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TMJ4 ride along: Police ramp up patrols for Memorial Day weekend to catch drunk drivers

"If you're out driving and you're impaired, we are going to stop you. We will find you and arrest you."
Posted at 10:20 PM, May 27, 2022
and last updated 2022-05-27 23:20:09-04

GREENFIELD, Wis. — Law enforcement across the area is expanding patrols this weekend to catch intoxicated drivers.

According to the Southeast Wisconsin Impaired Driving Task Force, Memorial Day weekend is one of the deadliest on roads around the state every year.

The increase in patrols — 100 additional officers across Milwaukee and Waukesha counties — will last through Labor Day weekend in early September.

"I personally take a lot of pride in doing it, because I think it's one of the most important jobs we can do as cops," said Greenfield Police Officer Zach O'Neill, who took TMJ4 on a ride along Friday evening.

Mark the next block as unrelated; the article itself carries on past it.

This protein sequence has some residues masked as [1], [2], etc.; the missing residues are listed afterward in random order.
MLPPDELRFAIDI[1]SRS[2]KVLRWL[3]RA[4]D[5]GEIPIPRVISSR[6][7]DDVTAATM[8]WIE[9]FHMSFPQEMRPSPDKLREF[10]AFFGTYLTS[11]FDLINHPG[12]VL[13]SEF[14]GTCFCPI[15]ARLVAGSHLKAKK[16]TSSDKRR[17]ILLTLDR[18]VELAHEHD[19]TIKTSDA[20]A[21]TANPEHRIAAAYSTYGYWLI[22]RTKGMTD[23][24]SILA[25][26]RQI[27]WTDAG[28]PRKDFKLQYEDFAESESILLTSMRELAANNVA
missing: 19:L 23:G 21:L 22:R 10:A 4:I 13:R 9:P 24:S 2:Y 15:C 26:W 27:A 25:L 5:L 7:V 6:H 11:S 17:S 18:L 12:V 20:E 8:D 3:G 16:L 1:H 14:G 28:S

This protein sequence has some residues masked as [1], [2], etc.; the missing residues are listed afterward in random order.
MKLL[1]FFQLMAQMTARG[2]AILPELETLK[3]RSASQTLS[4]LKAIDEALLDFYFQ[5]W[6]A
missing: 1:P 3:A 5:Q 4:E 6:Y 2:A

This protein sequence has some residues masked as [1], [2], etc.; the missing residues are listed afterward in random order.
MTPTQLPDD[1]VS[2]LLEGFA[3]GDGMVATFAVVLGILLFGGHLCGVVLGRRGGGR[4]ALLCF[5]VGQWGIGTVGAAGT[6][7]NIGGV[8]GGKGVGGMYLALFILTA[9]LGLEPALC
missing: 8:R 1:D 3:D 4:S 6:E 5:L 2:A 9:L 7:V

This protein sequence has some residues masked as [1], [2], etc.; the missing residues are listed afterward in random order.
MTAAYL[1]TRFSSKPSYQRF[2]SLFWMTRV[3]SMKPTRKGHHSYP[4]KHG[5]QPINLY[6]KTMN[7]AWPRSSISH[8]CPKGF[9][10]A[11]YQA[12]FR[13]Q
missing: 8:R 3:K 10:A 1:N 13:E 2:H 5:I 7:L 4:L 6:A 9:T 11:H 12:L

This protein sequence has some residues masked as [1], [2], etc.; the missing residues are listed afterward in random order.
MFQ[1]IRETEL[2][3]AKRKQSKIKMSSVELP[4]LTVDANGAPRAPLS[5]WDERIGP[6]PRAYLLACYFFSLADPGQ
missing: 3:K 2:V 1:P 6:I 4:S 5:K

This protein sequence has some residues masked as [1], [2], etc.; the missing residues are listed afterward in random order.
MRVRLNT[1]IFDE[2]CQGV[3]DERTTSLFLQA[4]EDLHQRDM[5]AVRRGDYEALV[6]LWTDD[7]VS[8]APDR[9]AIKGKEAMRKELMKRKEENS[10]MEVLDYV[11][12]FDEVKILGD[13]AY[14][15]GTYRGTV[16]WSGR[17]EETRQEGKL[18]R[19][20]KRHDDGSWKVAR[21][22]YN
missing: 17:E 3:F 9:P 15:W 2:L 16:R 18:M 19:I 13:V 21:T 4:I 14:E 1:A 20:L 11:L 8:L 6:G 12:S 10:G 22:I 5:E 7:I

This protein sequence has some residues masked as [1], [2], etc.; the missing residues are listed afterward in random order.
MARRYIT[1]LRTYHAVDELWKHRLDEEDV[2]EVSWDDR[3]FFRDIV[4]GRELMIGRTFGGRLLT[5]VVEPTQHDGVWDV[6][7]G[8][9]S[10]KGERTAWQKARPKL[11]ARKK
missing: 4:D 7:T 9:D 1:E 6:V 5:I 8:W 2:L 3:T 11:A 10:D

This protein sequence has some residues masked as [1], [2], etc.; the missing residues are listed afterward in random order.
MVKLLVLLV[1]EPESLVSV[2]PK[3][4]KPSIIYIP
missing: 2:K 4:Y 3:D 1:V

Forty law enforcement agencies are taking part in the Task Force.

Representatives from each of them met at Konkel Park on Friday for a "Street Roll Call” before rolling out to boost patrols.

"If you're out driving and you're impaired, we are going to stop you. We will find you and arrest you. Make safe choices," said Whitefish Bay Police Sgt. Daniel Rossman, who's also a Task Force board member.

According to the the latest state data, 27,785 people were arrested for OWI in 2019. Data also shows 2,918 people were injured in OWI-related accidents that year, and 140 people were killed.

During the ride along early Friday evening, Officer O'Neill stopped someone speeding along Forest Home Ave.

The driver, caught doing 50 in a 35 mph zone, received a ticket for $98.

An OWI will cost you a lot more in Greenfield — $861 if an officer pulls you over for swerving, for example, and is able to determine you've been drinking.

You can also receive a second ticket for $861 if your blood alcohol comes back over the legal limit.

"You have Uber. You have Lyft. Everybody has a cellphone nowadays. In my opinion, there’s really no excuse to feel like you have to drive home if you’re intoxicated, because you can just call somebody," said Officer O'Neill.

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